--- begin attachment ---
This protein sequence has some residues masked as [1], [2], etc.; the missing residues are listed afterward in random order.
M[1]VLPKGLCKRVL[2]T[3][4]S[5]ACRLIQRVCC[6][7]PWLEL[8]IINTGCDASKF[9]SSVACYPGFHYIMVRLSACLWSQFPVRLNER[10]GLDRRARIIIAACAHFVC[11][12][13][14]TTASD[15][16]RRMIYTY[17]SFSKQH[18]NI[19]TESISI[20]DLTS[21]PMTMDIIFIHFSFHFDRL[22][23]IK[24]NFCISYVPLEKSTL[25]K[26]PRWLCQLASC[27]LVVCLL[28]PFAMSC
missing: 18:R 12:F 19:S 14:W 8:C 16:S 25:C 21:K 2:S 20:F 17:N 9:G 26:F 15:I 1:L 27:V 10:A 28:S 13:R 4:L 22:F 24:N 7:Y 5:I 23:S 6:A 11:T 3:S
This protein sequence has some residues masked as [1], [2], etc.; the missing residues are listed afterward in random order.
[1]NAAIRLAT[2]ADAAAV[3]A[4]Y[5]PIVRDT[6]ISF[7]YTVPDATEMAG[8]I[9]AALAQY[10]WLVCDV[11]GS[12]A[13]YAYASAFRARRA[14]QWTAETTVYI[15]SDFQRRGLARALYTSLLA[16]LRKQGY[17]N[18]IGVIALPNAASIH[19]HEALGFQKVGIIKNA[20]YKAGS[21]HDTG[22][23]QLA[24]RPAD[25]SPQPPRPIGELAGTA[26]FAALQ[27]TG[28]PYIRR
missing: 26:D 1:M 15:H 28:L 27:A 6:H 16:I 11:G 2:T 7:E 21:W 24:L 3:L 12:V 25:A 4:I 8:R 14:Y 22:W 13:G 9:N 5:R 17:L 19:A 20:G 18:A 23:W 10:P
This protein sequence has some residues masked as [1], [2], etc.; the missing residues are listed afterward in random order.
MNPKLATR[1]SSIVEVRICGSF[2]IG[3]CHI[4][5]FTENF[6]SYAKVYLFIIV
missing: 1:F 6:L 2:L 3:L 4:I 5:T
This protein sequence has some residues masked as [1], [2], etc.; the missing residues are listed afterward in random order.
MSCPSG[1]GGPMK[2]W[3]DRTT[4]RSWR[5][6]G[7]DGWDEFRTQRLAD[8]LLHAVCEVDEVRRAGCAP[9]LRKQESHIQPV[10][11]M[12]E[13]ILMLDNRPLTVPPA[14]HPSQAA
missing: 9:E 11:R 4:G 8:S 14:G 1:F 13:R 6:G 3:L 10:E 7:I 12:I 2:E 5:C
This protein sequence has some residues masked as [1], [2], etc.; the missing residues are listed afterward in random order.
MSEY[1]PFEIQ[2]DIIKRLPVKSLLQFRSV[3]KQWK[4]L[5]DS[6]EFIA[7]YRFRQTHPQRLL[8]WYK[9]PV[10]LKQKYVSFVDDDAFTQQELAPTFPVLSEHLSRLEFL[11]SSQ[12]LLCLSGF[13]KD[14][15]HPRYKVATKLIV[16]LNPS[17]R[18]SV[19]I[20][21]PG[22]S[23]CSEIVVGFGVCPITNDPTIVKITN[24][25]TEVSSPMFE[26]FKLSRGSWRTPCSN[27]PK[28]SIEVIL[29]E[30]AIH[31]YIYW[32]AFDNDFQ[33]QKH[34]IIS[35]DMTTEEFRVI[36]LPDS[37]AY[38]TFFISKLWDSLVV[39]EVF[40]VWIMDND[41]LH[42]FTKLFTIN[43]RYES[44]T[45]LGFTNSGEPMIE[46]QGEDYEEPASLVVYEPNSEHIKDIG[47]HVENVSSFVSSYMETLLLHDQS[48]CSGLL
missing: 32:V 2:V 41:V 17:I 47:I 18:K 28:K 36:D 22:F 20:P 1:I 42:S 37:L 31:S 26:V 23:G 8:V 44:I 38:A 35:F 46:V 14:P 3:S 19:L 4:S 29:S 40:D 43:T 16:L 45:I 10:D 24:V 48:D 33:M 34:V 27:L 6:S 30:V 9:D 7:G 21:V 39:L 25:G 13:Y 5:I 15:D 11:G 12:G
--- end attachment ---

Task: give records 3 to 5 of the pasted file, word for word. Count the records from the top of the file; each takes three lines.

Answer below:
This protein sequence has some residues masked as [1], [2], etc.; the missing residues are listed afterward in random order.
MNPKLATR[1]SSIVEVRICGSF[2]IG[3]CHI[4][5]FTENF[6]SYAKVYLFIIV
missing: 1:F 6:L 2:L 3:L 4:I 5:T
This protein sequence has some residues masked as [1], [2], etc.; the missing residues are listed afterward in random order.
MSCPSG[1]GGPMK[2]W[3]DRTT[4]RSWR[5][6]G[7]DGWDEFRTQRLAD[8]LLHAVCEVDEVRRAGCAP[9]LRKQESHIQPV[10][11]M[12]E[13]ILMLDNRPLTVPPA[14]HPSQAA
missing: 9:E 11:R 4:G 8:S 14:G 1:F 13:R 6:G 3:L 10:E 7:I 12:I 2:E 5:C
This protein sequence has some residues masked as [1], [2], etc.; the missing residues are listed afterward in random order.
MSEY[1]PFEIQ[2]DIIKRLPVKSLLQFRSV[3]KQWK[4]L[5]DS[6]EFIA[7]YRFRQTHPQRLL[8]WYK[9]PV[10]LKQKYVSFVDDDAFTQQELAPTFPVLSEHLSRLEFL[11]SSQ[12]LLCLSGF[13]KD[14][15]HPRYKVATKLIV[16]LNPS[17]R[18]SV[19]I[20][21]PG[22]S[23]CSEIVVGFGVCPITNDPTIVKITN[24][25]TEVSSPMFE[26]FKLSRGSWRTPCSN[27]PK[28]SIEVIL[29]E[30]AIH[31]YIYW[32]AFDNDFQ[33]QKH[34]IIS[35]DMTTEEFRVI[36]LPDS[37]AY[38]TFFISKLWDSLVV[39]EVF[40]VWIMDND[41]LH[42]FTKLFTIN[43]RYES[44]T[45]LGFTNSGEPMIE[46]QGEDYEEPASLVVYEPNSEHIKDIG[47]HVENVSSFVSSYMETLLLHDQS[48]CSGLL
missing: 32:V 2:V 41:V 17:I 47:I 18:K 28:K 36:D 22:F 20:P 1:I 42:S 37:L 31:S 26:V 23:G 8:V 44:I 38:A 35:F 46:V 14:P 3:S 19:L 4:S 29:S 40:D 43:T 16:L 45:I 10:D 24:V 48:D 33:M 34:V 27:L 6:S 30:V 9:D 7:G 21:V 39:L 25:G 13:Y 5:I 15:D 11:G 12:G